LANSING, Mich. (AP) — Michigan's attorney general on Tuesday asked to spend $3.4 million more on a criminal and civil probe into Flint's water crisis, which would more than triple the funding for his team of nearly two dozen outside lawyers and investigators.
For nearly 18 months, the impoverished, predominantly black city of nearly 100,000 residents used the Flint River as a way to save money, a decision that was made while under state emergency management. But lead was released from aging pipes and fixtures as improperly treated river water flowed into homes and businesses, and elevated levels of the toxin were discovered in children in Flint, which is about 55 miles north of Detroit
Independent experts have also suggested a link between the river and a deadly Legionnaires' disease outbreak.
The State Administrative Board's Finance and Claims Committee on Tuesday endorsed the $4.9 million contract on a 3-0 vote, with no debate in a quick meeting. The full seven-member board, which also typically automatically OKs contracts before it, on July 12 will consider Attorney General Bill Schuette's request, which also would extend the no-bid contract's length by two months through September 2017.
In March, the board authorized $1.25 million in spending for special counsel Todd Flood, 11 other lawyers, 10 investigators and a separate computer system. Schuette did not need approval of an initial $249,000 contract because it was below the threshold requiring board approval.
The funding endorsed Tuesday is more than triple that original $1.5 million contract.
Schuette, who has filed criminal charges against three government employees and sued two water engineering companies for potentially hundreds of millions of dollars over the crisis, has guaranteed the filing of additional charges.
"You're not going to do justice on the cheap," he told reporters. "The amount of money that we are expending to provide justice and truth and accountability is very small compared to the harm ... that people have experienced."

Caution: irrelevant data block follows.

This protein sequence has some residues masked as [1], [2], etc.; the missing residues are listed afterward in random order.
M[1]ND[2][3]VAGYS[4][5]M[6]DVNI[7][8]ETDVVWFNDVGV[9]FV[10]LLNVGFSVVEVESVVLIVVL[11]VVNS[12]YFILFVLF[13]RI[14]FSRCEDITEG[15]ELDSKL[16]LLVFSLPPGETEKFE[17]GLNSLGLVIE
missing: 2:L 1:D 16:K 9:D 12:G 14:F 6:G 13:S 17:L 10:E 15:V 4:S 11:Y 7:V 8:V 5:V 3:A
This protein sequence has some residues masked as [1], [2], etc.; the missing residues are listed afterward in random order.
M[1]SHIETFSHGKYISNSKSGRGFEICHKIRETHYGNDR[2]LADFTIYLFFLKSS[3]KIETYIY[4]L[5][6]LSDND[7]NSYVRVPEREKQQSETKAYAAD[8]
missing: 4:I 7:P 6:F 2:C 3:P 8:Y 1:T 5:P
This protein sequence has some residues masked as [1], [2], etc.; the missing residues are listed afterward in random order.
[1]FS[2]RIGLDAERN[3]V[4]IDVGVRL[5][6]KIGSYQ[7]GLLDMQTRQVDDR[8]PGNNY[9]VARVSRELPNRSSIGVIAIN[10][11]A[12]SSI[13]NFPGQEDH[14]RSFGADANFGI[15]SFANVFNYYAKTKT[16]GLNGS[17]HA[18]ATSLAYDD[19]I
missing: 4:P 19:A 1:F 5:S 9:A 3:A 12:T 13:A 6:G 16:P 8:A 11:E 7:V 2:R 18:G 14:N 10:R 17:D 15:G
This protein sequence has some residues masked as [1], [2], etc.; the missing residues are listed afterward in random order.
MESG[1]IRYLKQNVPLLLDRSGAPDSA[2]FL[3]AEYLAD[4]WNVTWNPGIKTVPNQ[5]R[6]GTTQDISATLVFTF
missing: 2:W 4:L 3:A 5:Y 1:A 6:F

Gov. Rick Snyder, who has apologized for his administration's role in the public health emergency, is expected to soon sign budget legislation that includes $3.9 million for Schuette's Flint-related expenses.
The measure also has $11 million more this fiscal year for Snyder and the attorney general to defend lawsuits filed against them in their official capacity and to secure outside legal advice — or $16 million altogether, triple the $5 million normally allocated.
The state was assessed most of the blame for the crisis by the Republican governor's own task force and is facing numerous suits.
Schuette said the fact that residents were complaining about the water's color, smell and taste should have been a "red alert" and "DEFCON 1" for "anyone with direct, specific authority."
"Whether it's negligence or criminal conduct, we'll hold them accountable," said Schuette, who opened the probe in January after initially declining to investigate. He said Tuesday that he reversed course after receiving more information from media reports.
Once Snyder signs the budget bill, Michigan will have directed at least $240 million toward resolving the emergency.
Experts say filtered tap water is safe for everyone in Flint. Efforts to replace thousands of lead or galvanized services lines have been slow.